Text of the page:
British Columbia’s most scenic hot springs


Known for its natural beauty and miles of wilderness, Canada is home to hot springs of all shapes and sizes—a large number of which can be found in the province of British Columbia. Created when groundwater is heated up by contact with rocks in volcanic areas, they are a great place to enjoy a dip while admiring scenic views.

While some hot springs are located in very remote areas accessed only by foot, boat, or even helicopter, many are accessible by driving, making this a great option for a car hire holiday in Canada. Bring your swimming gear, towel and proper footwear for slippery rocks and boardwalks and you’re all set! Here are our top recommendations for British Columbia’s most scenic hot springs.

Ainsworth Hot Springs

Located in a tiny village of the same name, Ainsworth Hot Springs can be found along the west shore of Kootenay Lake and offers panoramic views of the Purcell Mountains. First visited by the Ktunaxa First Nations peoples, the hot springs were previously a haven for relaxation after hunting, fishing and gathering. Open to the public since the 1930s, visitors can take advantage of the hot spring’s 150-foot horseshoe-shaped cave, water heated to a 42°C, as well as a main lounging pool and stream-fed cold plunge. The resort is open year-round and is also home to a restaurant and spa, which guests are welcome to use.

Halcyon Hot Springs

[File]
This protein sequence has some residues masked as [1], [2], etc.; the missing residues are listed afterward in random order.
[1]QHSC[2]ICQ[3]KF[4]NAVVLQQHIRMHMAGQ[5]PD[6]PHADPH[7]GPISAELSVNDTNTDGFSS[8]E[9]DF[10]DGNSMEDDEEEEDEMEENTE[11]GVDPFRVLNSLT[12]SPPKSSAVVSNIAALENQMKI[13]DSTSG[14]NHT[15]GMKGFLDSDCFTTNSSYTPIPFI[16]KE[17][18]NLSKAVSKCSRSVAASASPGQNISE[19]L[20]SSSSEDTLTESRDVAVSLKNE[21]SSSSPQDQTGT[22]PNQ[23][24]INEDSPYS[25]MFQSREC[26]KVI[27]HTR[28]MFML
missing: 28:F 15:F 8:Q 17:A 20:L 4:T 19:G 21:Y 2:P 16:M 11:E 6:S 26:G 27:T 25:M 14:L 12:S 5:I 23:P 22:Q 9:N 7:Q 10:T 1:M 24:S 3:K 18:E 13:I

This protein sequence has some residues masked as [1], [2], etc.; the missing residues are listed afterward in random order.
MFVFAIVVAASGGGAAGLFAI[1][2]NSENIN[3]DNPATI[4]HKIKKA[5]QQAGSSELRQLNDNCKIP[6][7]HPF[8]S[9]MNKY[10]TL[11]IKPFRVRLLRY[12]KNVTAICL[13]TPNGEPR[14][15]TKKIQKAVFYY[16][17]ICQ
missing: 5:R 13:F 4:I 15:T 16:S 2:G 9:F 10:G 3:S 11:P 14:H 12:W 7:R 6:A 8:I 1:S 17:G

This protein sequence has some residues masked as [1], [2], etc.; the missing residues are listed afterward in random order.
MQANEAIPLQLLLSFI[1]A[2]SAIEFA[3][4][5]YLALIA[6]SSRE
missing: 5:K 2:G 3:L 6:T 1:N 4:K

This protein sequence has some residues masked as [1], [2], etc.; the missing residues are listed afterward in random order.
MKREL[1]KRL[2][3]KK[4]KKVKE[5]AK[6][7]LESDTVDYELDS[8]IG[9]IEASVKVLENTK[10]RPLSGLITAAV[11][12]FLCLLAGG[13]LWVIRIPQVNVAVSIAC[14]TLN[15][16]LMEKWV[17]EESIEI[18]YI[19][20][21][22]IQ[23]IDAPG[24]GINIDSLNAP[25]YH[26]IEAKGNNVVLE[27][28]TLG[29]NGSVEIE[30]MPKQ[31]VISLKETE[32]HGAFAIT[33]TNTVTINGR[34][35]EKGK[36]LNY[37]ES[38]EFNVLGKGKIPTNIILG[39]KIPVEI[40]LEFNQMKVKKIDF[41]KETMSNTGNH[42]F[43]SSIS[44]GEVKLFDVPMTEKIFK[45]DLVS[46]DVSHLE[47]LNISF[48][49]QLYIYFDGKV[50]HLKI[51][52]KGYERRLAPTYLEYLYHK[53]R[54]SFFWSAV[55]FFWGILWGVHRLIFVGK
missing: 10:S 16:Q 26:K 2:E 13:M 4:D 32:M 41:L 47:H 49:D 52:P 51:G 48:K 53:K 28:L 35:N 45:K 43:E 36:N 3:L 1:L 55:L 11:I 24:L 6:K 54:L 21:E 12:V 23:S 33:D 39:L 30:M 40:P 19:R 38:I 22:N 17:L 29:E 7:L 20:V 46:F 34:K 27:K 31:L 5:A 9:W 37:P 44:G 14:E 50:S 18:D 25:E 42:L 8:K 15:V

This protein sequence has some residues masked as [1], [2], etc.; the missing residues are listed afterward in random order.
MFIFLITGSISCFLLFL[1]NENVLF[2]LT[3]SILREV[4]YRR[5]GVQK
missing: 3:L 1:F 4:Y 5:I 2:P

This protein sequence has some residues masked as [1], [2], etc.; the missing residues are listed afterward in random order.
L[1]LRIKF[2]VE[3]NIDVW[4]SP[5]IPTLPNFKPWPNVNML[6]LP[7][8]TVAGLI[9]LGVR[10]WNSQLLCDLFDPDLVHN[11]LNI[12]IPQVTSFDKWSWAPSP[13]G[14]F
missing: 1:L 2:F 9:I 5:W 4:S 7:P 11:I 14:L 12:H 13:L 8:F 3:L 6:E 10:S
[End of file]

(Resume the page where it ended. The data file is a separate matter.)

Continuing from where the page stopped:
If you’re looking for hot springs with natural healing properties, Halcyon is worth a visit. Located on the shores of the beautiful Arrow Lakes, the mineral waters here have a unique combination of magnesium, calcium and strontium, which are said to provide relief from conditions such as arthritis, osteoporosis and gout. Pools are various temperatures from hot to cold—the coolest of which is a 13°C plunge pool. Take in stunning views of crystal blue lakes, streams and diverse wildlife while relaxing to your heart’s content. And if you want to stay awhile longer, there are a variety of on-site accommodations available, including chalets, cabins and cottages.

Fairmont Hot Springs

Hiring a car to visit Kootenay National Park? Travel a little further and you’ll come across Fairmont Hot Springs. Attracting visitors from across the world, the resort is home to the largest natural mineral hot pools in Canada, as well as two championship golf courses and spa facilities aplenty. Its diverse range of options and ideal location between the Rocky Mountains and the Purcell Mountain range make it a fantastic spot to visit whatever the season. Soak your cares away in one of three pools (a 39°C hot pool, 32°C swimming pool, or 30°C dive pool).

Lussier Hot Springs

Drive along Whiteswan Forestry Road and take a short hike down the Lussier River to find the next hot springs on our list. These four rock pools are frequented all year round, with the hottest reaching 43°C and the cooler water flowing through the rest of the pools towards the Lussier River. Given its remote setting, Lussier Hot Springs is particularly popular with hikers and campers—many campsites within walking distance and conveniently containing amenities such as toilets and a boat launch.

Dewar Creek Hot Springs